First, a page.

The NFLPA announced adjusted salary caps for each team on Monday. The adjusted salary cap takes the $155,270,000 cap, and adds in the roll-over for a team, and any adjustments and credits to the cap. Each team gets money added to or removed from their cap based on various previous season financial maneuvers. For example, if a player had a $1 million roster bonus paid out as $62,500 per week for 16 weeks in 2015, that total amount counts against the 2015 cap. However, if he missed two games, the 49ers would get a credit the following season for $125,000.
The 49ers adjusted salary cap for 2016 is $176,581,934. It is the third largest behind the Jacksonville Jaguars ($190,301,710), and the Cleveland Browns ($176,686,294). The 49ers figure comes by combining the $155.27 million league-wide salary cap with $12,206,686 in carryover from 2015, and adjustments/credits worth $9,105,248.
At first I was very surprised by how much in credits the 49ers have, but upon further review, it makes a lot of sense. The 49ers dealt with injuries, retirements, and roster turnover, and that results in the credits. I ran through credits and came up with $6,117,500 of them. That leaves $2,987,748 of the NFLPA-reported credits still undetermined. Here is a rundown of the credits I have found:
Anthony Davis: $2 million from him paying back part of his signing bonus in 2015.
Joe Staley: $1.2 million from when the 49ers converted his $6 million option bonus last year into a signing bonus, and added on an extra $1.2 million to his 2015 cap number.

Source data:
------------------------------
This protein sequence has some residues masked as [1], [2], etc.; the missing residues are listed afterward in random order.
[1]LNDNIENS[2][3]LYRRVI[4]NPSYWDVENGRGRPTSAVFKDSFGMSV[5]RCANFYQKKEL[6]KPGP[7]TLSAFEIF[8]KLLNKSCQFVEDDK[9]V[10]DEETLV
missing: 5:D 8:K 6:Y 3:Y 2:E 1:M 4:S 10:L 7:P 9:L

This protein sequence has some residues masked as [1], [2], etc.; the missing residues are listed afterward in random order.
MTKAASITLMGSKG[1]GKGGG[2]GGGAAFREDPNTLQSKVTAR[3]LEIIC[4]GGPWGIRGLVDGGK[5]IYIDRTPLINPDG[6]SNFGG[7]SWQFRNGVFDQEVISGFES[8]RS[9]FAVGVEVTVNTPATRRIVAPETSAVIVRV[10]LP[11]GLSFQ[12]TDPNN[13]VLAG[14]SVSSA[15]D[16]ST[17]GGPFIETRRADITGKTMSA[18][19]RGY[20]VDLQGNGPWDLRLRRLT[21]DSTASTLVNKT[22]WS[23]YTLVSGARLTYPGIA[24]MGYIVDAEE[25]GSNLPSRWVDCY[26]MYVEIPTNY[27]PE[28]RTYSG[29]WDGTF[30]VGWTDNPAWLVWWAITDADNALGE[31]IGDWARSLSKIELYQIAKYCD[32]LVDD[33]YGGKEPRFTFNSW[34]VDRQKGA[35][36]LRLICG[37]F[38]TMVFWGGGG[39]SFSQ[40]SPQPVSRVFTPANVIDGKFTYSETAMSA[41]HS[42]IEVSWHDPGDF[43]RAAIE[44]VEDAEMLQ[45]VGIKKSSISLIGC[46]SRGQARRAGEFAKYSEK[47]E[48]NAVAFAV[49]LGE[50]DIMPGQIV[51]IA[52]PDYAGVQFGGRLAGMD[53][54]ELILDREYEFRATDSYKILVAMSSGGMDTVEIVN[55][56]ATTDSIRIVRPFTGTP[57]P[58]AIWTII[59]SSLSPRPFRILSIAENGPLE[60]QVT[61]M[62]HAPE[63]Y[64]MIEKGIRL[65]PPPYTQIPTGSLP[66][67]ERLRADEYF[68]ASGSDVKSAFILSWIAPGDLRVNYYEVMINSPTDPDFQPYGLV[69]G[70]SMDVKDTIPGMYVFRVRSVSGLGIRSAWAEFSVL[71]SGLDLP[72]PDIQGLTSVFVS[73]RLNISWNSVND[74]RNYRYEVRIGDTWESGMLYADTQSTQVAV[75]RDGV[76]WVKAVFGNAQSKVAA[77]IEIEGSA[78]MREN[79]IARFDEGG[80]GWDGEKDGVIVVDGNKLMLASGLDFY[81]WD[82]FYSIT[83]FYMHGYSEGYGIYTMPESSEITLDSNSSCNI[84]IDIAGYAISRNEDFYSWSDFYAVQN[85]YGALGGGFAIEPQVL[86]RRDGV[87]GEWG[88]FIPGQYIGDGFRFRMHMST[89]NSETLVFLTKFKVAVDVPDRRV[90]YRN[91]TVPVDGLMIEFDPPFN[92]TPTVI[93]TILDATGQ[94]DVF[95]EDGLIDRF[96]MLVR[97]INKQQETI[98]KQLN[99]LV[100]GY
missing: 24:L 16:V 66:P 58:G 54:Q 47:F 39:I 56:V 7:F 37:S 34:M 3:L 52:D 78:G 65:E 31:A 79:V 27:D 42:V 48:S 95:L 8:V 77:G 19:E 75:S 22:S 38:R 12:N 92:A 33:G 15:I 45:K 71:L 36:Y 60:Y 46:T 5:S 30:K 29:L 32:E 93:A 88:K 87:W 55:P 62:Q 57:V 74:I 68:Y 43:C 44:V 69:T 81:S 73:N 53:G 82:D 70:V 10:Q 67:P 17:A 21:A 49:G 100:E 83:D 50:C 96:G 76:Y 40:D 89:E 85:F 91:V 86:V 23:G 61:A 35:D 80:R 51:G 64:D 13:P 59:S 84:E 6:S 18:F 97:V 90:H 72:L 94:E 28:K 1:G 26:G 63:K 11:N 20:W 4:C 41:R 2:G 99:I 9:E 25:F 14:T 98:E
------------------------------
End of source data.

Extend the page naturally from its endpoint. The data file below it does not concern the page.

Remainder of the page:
Colin Kaepernick: $875,000 for missing out on 7 games checks on his $2 million per game roster bonus
Shareece Wright: $700,000 from when he was released after 4 weeks, and signed on with the Baltimore Ravens. His contract became guaranteed Week 1, but included offset language if he signed elsewhere.
Craig Dahl: $450,000 from when he was released, and signed with the New York Giants. He had $450,000 guaranteed in his 2015 base salary from when he restructured his deal, and the deal included offset language if he signed elsewhere.
Antoine Bethea: $225,000 of his $400,000 per game roster bonus for ending up on injured reserve, thus missing out on the remainder of his roster bonus.
Reggie Bush: $206,250 of his $300,000 per game roster bonus for ending up on injured reserve following his season-ending injury in the Rams game in St. Louis.
Daniel Kilgore: $137,500 of his $200,000 roster bonus for missing all but 5 games in 2015, after being on the PUP list for the first 11 games.
Ahmad Brooks: $93,750 of his $750,000 per game roster bonus for being inactive for 2 games.
Glenn Dorsey: $75,000 of his $200,000 per game roster bonus for being placed on injured reserve and missing out on the remainder of his bonus.
Anquan Boldin: $62,500 of his $500,000 per game roster bonus for being inactive for 2 games.
Lawrence Okoye: $50,000 of his 2015 base salary was guaranteed when he signed a reserve/futures deal with the 49ers, was released, and made enough elsewhere in 2015 for this to offset.
Tramaine Brock: $20,000 of his $320,000 per game roster bonus for being inactive for 1 game.
Dylan Thompson: $10,000 of his 2015 base salary was guaranteed at signing as an undrafted free agent, and he made enough in 2015 for tis to offset.
Jermaine Whitehead: $7,500 of his 2015 base salary was guaranteed at signing as an undrafted free agent, and he made enough in 2015 for this to offset.
Marcus Rush: $5,000 of his 2015 base salary was guaranteed at signing as an undrafted free agent, and he made enough in 2015 for this to offset.
As I mentioned above, I am $2,987,748 shy of the $9,105,248 reported by the NFLPA, this may be for some unknown bonuses, or payment back by Chris Borland, Patrick Willis, and/or Justin Smith for when they retired.
As always you can follow me on Twitter, @Jay_AB81, or check our salary cap section here, on Niners Nation, which is now officially the exclusive home for my salary cap information.